(else we'd be petitioning the IETF to amend TCP) so the at-any-given-time
proxy-network-using-communities would be smaller, yet would still need
dividing into crowds of "1 million" or whatever in order to smooth traffic
and bury access signals in noise.
So, to try and accommodate this, we need a fudge factor which (again) I
will arbitrarily guess at between 10x and 100x.
Perhaps only 1-in-10 people need anonymity (etc) at a given time, perhaps
only 1-in-100. Perhaps even less because of the lack of penetration of
advanced internet anonymity practices into *Darkest Peru and other parts of
So that means we need between 700 and 70 proxy networks to protect the
anonymity of the world.
It's a wet-finger-in-the-air number, and subject to argument, but it's at
least a ballpark.
And now I start counting: Tor, I2P, Psiphon, TunnelBear, all those proxy
networks which are designed to let people watch TV when they are not in
their home country <cough/>
I am pretty confident that I could count up to 100 of those proxy networks,
which is a number which exists within the ballpark that I calculated above.
So I am not ever going to bitch about how many networks we need to have,
since my guess of how many we "need" approximates reality.
Perhaps instead I could bitch about is 'Market Dominance' of Tor?
Certainly I have seen a lot of that on Twitter lately; folk who worry about
concentrations of power and influence amongst people for whom they did not
vote (...though I am not sure that voting makes it any better, often worse)
So we should take that million+ people that Tor already has, and break it
up in order to foster more networks?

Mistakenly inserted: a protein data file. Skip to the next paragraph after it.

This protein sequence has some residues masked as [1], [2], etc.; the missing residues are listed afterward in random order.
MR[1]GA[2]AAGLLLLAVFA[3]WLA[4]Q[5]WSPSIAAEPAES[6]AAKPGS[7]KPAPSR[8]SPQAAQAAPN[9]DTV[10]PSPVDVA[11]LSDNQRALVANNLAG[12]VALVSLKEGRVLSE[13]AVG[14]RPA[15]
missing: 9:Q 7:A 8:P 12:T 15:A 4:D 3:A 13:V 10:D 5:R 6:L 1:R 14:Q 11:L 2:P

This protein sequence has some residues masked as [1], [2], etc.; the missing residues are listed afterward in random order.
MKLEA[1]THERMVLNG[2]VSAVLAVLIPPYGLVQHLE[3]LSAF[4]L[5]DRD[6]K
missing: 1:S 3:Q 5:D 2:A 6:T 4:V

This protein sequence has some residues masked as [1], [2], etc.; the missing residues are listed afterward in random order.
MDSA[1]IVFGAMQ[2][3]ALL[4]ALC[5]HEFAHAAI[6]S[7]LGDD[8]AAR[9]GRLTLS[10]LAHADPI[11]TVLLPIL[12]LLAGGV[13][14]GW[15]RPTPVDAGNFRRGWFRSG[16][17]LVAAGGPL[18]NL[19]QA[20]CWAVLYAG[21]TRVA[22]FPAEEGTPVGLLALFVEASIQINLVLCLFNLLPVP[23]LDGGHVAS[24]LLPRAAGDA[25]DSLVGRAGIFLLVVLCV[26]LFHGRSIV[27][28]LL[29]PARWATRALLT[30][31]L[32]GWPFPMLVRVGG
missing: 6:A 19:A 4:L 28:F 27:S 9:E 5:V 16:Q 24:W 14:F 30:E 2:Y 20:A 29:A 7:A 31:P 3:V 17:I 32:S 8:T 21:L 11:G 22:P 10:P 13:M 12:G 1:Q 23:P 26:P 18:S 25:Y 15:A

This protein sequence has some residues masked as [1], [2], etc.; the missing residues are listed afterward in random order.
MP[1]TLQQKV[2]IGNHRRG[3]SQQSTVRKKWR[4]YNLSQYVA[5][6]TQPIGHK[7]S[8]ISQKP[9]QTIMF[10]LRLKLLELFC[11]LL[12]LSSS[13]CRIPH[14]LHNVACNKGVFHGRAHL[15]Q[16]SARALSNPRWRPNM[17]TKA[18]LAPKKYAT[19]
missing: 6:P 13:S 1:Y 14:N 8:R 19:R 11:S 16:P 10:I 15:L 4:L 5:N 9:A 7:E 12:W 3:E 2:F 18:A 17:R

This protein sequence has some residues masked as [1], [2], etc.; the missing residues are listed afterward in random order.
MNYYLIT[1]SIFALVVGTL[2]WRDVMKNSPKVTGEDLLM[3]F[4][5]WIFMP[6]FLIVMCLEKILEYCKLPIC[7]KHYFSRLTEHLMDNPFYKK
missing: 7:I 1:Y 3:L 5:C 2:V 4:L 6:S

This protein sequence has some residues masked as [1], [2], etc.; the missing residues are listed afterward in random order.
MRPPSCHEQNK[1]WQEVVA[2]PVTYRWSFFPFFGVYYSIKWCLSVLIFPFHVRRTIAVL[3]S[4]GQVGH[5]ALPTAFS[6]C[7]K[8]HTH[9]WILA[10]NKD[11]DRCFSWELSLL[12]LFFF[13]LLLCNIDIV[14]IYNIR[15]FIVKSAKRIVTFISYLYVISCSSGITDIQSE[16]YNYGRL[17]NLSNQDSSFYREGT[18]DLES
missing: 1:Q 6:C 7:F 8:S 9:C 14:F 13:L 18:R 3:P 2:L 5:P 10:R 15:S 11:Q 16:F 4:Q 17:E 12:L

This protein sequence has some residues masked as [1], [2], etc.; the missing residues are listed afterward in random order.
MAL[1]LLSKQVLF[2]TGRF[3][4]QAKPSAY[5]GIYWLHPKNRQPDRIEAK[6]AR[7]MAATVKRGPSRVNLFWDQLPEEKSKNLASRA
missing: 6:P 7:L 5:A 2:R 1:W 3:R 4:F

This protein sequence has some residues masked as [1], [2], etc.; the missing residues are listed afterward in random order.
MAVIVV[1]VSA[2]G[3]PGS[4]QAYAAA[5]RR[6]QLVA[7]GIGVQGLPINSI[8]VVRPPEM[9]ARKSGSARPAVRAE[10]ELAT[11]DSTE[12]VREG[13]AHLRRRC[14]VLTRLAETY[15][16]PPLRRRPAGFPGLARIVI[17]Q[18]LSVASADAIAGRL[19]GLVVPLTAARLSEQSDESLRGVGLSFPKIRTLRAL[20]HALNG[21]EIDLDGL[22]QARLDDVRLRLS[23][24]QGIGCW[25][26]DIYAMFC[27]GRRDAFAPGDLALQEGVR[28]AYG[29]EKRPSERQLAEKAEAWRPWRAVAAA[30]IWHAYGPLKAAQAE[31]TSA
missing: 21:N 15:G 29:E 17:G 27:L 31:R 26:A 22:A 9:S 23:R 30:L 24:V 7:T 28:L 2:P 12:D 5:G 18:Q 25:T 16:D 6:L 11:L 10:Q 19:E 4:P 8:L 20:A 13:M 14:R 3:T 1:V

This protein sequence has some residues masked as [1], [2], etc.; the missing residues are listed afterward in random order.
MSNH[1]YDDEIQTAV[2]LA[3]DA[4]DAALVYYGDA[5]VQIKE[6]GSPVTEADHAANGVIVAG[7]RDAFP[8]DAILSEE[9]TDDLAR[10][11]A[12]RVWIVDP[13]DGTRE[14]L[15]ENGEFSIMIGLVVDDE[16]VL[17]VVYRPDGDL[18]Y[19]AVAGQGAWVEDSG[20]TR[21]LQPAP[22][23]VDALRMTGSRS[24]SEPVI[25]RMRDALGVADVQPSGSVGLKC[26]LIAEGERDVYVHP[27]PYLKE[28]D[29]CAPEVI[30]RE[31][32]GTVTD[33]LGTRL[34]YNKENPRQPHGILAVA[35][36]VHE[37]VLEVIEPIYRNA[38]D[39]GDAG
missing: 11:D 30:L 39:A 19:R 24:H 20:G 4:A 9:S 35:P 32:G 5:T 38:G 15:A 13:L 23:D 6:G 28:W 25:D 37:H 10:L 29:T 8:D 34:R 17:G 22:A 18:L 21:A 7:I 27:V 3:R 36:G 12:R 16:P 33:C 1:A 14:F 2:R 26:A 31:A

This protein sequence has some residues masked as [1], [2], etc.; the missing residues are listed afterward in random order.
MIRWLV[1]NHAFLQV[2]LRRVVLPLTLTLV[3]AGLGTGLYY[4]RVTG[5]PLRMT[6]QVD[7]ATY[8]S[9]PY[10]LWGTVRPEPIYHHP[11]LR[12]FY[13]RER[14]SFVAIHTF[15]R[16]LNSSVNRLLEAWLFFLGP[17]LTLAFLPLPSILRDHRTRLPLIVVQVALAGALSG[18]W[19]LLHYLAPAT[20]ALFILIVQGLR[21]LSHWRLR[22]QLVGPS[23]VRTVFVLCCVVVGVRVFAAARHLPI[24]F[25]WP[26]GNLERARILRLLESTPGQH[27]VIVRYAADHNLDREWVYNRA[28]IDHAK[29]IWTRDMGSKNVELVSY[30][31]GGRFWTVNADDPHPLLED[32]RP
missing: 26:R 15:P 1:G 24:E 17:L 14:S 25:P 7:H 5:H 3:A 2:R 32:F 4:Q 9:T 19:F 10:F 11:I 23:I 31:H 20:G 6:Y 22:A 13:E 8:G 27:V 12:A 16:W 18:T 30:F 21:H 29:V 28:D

But - given what we wrote above - that sounds counterproductive to our
goals. We want big crowds of about that size.
So: there are about enough proxy networks, and we should not fragment Tor.
What should we do?
Good question. My take: innovate and evangelise, stop pretending that
Shoot any user-experience consultants who tell us that people can't deal
with complexity & nuance.
Use & improve Tor for access to Onions & for the clearnet.
Foster & support I2P for... well, whatever I2P is good at. I have no
interest in filesharing and a major valueprop of Tor to me is bridging to
clearnet through exit nodes, having a namespace which intersects the rest
of the web and uses unmodified HTTP - so I've not done more than fire I2P
up a few times. I'd like to go play with it but I am missing a reason to do
Create _new_ stuff. That'd be superb. Just don't try to be like the early
Torfork weenies, proclaiming that they would split the Tor userbase (and,
presumably, onion namespace) and that this would be "progress".
Returning to the topic:
> community just totally savaged CF, with the entirely predictable result of
> The blurry cowspot impossible repetitive "trtruullm yrtllmnnr"
> captchas set themselves on fire for that, no community needed.
No argument there.
> And for account based services, I expect far more...
> We want the accounts, without phone.
> Then I want graduated service enablement based on human